Page 1 of 2 Next >> Launched in 1933, the sporty Mercedes-Benz 380 was intended to bridge the gap between the six cylinder engined 290 model and the massive 770 'Grosser' model. It was the first car of its type with fully independent suspension; wishbones at the front and swing axles at the rear. The new eight cylinder engine was directly derived from the 290's straight six and could be ordered Naturally Aspirated or with the familiar engageable Supercharger. In neither form did the 3.8 litre 'eight' produce enough power to move the heavy Mercedes-Benz at sportscar speeds and the 380 was not a big seller.
These problems were somewhat resolved when Mercedes-Benz replaced the 380 with the 500 K in 1934. As its name suggests, the new luxury sportscar was powered by a five litre version of the eight cylinder engine. This model came with the engageable Supercharger equipped as standard. When engaged, the maximum output was boosted from 100 bhp to 160 bhp. Mated to either a four or a five speed gearbox, the all-iron engine was installed in a steel boxed-section frame. Like its predecessor, the suspension was independent all-round and stopping power was provided by hydraulic assisted drum brakes.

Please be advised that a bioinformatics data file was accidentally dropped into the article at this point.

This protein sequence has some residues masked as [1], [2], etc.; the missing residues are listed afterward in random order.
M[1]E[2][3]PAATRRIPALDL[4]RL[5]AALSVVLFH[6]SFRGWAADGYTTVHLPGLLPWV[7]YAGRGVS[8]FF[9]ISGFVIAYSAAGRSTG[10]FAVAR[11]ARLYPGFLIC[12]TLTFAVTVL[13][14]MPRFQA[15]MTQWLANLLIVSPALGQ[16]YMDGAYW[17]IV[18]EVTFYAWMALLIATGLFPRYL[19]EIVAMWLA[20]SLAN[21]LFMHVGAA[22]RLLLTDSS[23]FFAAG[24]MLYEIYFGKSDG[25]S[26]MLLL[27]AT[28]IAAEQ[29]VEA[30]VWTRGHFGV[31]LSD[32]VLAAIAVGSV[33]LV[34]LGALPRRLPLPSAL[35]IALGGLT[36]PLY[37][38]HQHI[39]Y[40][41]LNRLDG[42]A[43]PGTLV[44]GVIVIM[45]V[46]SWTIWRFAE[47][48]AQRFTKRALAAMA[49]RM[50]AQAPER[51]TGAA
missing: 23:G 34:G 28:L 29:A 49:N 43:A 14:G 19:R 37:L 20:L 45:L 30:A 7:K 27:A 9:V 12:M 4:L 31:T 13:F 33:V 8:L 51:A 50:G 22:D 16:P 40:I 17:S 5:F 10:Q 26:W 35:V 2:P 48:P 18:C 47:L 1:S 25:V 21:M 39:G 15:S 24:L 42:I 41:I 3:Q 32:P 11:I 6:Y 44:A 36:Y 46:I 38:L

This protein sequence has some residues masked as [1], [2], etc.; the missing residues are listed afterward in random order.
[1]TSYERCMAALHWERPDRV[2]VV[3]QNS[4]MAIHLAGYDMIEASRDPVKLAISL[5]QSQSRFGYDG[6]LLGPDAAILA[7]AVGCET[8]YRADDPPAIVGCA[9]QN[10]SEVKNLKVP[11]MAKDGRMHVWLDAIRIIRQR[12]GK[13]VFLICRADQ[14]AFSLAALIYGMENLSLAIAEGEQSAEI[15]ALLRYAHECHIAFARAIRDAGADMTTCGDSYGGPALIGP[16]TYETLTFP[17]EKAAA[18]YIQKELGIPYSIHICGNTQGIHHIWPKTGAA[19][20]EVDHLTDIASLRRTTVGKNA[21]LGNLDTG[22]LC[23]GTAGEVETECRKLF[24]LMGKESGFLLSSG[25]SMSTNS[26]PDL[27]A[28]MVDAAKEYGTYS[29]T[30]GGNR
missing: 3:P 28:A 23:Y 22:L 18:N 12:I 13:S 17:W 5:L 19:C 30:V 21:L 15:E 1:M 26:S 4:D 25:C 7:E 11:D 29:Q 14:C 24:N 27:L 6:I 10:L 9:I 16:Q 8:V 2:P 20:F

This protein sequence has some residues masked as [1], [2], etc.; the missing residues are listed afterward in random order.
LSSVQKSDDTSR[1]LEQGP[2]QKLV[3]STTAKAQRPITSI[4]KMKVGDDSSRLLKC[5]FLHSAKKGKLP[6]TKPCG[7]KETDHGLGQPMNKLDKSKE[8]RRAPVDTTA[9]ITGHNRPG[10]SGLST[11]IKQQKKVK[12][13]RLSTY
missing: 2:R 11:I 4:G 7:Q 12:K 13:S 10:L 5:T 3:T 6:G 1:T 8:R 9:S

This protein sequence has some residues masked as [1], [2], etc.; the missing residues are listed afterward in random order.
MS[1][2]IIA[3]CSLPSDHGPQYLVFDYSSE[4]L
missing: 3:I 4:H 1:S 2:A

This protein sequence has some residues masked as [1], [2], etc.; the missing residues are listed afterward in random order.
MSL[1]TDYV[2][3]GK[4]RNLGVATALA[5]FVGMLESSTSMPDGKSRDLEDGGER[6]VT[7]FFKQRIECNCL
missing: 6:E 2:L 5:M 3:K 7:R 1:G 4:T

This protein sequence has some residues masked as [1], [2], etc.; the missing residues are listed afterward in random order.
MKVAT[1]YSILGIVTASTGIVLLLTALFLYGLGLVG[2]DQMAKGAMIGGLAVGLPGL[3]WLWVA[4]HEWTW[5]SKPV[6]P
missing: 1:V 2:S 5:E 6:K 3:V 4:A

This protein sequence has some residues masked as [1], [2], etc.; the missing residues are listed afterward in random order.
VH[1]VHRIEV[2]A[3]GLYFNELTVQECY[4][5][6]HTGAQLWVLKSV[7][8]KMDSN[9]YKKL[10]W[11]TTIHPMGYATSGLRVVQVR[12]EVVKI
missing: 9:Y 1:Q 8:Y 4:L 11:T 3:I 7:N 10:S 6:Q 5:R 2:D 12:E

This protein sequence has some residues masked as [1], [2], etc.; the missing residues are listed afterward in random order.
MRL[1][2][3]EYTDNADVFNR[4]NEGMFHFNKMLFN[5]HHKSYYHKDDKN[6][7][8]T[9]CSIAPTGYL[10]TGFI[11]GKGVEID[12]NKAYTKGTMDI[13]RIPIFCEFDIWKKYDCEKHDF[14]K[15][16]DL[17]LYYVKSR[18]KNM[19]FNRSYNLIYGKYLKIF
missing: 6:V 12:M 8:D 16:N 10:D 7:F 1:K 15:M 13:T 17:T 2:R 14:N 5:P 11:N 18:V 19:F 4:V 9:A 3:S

Unlike many of its competitors, Mercedes-Benz actually delivered complete cars and not just rolling chassis for third parties to body. To accommodate the customers' specific wishes, the German manufacturer offered a wide variety of bodystyles that were built in their Sindelfingen based factory. The most exclusive of these was the two-seater Spezial Roadster that could easily be recognized by its V-shaped split front window. It was one of several open varieties, but there was also the choice of fixed-head coachwork of which the streamlined Autobahnkurier was the most stylish. Page 1 of 2 Next >>